Recurring payments: Services for which people pay ongoing, monthly payments vary in availability. A big one that people have looked at is rental payments. Substantial payments that are due every month. The challenge with rental payments is the highly fragmented nature of the rental industry. There is a concentration of landlords who can provide regular standardized data. To collect rental information at scale would integration with thousands of individual companies and proprietors.
Utility providers have more market concentration, making it easier to secure data. However, historically they haven’t provided it. Why? It’s a new layer of red tape. There’s a charge to report payment data to credit bureaus. In addition, once that data is reported, utilities can see an increase in disputes that need resolution.
More recently, recurring payments of lighter nature have emerged as possible alternative data. For instance, Experian Boost lets consumers add payments to four streaming services to their credit report:
Note that to get this information, the consumer needs to provide their checking account login. And banks have generally made it easier to do so.
Bank account information: Access to bank account information is, in a way, a throwback to hyper local banking of a bygone era. When your local banker knew you and your family, and could easily make a lending decision.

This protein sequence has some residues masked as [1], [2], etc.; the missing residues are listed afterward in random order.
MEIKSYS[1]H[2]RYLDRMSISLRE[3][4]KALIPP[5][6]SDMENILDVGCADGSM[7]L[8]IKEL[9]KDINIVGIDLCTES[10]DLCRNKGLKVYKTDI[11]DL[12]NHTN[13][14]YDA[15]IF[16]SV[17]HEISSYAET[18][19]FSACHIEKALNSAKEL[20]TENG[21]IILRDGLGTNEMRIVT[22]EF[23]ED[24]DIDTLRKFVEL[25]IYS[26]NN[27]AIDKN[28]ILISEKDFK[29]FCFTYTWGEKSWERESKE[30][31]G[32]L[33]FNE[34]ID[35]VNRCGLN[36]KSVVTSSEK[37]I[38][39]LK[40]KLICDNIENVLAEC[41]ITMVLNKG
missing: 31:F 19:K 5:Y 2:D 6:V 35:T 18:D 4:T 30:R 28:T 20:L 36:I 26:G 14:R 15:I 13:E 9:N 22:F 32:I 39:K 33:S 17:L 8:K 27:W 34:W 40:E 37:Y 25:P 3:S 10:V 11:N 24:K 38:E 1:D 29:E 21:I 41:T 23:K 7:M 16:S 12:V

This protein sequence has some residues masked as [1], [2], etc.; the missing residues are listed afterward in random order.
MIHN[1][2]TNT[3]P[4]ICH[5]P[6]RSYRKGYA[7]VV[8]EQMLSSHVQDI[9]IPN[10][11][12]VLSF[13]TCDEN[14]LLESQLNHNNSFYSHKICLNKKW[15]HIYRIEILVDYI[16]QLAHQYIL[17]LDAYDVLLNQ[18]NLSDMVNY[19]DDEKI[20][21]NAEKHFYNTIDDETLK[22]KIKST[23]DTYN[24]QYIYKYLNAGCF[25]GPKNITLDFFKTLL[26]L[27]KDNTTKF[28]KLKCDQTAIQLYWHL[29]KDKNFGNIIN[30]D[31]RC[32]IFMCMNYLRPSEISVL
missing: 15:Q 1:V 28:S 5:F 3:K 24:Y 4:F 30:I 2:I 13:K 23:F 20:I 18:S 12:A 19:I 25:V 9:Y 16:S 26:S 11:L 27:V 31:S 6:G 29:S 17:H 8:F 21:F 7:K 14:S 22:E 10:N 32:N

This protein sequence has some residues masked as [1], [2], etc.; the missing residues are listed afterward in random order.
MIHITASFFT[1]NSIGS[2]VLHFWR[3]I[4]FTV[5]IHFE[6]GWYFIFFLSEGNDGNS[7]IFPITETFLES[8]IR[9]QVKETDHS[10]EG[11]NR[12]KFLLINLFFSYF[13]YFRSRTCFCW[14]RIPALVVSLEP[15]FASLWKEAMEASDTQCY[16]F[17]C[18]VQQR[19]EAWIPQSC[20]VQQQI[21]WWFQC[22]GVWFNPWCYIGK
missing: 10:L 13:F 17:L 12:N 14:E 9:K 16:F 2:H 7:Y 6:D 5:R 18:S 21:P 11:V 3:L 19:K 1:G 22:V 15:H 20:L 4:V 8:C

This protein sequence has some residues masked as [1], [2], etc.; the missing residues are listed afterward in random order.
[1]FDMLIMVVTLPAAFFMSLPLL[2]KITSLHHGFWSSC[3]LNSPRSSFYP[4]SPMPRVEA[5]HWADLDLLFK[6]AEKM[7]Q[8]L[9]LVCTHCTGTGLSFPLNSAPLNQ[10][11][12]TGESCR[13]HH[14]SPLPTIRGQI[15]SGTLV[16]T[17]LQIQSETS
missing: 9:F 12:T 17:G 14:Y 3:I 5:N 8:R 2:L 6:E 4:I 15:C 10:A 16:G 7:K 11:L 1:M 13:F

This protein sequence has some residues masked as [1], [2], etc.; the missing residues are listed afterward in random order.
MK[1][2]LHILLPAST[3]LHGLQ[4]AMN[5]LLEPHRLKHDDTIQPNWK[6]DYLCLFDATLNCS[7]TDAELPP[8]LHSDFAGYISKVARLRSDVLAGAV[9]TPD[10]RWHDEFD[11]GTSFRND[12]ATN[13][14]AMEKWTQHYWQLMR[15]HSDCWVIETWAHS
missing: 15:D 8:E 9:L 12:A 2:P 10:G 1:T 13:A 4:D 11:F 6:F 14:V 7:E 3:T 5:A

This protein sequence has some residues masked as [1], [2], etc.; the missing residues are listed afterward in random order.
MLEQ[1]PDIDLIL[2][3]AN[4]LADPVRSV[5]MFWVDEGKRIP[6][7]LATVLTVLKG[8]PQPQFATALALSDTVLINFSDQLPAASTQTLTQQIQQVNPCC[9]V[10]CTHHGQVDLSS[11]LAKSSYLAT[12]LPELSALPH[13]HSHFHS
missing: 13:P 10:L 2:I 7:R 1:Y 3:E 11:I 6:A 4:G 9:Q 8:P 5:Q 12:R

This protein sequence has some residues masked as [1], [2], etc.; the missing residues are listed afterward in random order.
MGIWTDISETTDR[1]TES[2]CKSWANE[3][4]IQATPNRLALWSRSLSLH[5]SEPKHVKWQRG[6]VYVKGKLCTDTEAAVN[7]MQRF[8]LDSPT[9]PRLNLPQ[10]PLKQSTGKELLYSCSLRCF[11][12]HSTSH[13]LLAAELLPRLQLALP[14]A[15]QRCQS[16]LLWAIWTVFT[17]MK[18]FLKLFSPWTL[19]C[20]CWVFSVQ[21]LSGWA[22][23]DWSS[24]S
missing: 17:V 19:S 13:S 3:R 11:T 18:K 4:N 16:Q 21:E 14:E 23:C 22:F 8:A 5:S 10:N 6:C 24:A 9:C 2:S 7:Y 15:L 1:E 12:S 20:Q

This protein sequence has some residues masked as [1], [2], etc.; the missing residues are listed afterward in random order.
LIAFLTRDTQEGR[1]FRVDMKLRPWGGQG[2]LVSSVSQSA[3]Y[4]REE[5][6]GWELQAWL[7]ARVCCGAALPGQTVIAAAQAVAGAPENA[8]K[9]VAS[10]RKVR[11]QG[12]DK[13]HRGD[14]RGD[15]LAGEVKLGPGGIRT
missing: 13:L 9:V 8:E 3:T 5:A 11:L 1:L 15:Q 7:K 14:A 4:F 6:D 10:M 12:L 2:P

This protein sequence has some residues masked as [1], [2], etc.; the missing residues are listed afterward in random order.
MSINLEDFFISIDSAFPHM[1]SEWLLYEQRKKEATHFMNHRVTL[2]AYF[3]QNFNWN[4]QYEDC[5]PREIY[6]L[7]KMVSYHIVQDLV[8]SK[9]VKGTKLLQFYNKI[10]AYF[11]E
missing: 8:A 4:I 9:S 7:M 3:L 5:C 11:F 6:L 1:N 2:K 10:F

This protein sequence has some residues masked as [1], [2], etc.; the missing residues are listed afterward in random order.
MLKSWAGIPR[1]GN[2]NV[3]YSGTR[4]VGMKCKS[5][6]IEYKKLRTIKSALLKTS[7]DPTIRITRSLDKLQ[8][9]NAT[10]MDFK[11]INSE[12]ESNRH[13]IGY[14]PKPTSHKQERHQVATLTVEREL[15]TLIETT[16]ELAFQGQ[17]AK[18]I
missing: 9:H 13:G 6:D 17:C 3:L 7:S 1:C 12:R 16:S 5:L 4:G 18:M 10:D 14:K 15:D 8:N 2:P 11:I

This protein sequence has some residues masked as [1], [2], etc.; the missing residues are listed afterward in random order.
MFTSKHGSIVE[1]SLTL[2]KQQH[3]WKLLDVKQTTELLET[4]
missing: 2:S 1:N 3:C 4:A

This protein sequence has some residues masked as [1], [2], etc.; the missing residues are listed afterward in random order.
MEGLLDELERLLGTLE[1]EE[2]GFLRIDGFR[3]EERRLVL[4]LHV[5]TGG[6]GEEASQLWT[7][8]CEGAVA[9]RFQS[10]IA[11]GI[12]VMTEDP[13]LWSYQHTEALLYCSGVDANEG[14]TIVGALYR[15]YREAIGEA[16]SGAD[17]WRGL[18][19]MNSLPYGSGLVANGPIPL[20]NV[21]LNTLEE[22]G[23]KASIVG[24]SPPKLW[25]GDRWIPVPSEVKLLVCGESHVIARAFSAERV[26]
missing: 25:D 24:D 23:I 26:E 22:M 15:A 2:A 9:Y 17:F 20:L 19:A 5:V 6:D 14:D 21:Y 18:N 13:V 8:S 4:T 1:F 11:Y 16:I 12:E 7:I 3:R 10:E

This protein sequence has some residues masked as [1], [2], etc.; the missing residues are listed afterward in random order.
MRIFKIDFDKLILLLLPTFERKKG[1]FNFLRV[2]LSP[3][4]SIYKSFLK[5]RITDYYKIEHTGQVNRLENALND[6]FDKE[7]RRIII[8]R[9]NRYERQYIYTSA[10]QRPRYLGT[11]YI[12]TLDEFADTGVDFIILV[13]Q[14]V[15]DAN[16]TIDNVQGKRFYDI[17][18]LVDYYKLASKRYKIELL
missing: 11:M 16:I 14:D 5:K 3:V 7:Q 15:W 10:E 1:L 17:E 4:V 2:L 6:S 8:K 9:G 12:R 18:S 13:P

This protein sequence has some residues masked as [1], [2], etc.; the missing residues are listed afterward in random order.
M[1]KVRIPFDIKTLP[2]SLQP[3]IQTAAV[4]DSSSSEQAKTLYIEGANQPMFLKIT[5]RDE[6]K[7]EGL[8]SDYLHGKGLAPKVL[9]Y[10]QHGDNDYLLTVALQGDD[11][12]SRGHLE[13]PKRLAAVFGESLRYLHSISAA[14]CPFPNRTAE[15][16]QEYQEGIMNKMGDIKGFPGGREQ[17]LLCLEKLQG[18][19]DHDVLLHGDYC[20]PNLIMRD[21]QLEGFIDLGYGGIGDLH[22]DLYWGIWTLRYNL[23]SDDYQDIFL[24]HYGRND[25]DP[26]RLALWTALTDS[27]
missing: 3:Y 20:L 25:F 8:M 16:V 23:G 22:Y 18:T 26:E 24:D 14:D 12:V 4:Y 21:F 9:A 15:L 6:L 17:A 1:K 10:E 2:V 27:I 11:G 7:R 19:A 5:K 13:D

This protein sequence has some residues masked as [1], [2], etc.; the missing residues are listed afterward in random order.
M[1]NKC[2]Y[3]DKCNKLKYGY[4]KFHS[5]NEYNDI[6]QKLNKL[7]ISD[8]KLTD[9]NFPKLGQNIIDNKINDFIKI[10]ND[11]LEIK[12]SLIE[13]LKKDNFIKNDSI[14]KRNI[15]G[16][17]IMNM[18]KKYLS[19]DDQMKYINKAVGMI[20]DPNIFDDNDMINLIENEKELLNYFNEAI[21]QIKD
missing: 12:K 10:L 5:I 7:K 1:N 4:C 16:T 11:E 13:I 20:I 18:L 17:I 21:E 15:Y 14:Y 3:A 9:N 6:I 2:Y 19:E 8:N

While some of the more interesting sources of “more financial facts” – rent payments, utilities – are less likely to be available, many third parties can and do provide more financial facts for use in underwriting.
Of course, it would be great to take third parties out of the equation. This would reduce friction, non-standard information, and changes in industry participants.
Data is predictive
The third requirement of alternative data is that it must be predictive. Obviously, this is table stakes for even being considered.
Experian Boost, which includes recurring payments, reports that a consumers on average see an increase of 13 points in their credit scores. It’s safe to assume that calibration of credit scores is based on statistical rigor as being linked to payment default.
Perhaps the biggest issue in alternative data is the ability of a creditor to use the data in underwriting. For instance, Experian Boost will incorporate payments to streaming services. But lenders who are TransUnion or Equifax “shops” cannot make use of that data.
Of course, some interesting potential alternative data doesn’t pan out as predictive. As an executive told the Wall Street Journal in 2014: “There could come a time where certain social media could be predictive and we’re looking at that, but it isn’t yet,” said Anthony Sprauve, senior consumer-credit specialist at FICO.
Creditors have a natural interest in expanding the number of applicants they can approve safely. The story of alternative data is one continued to expand its coverage.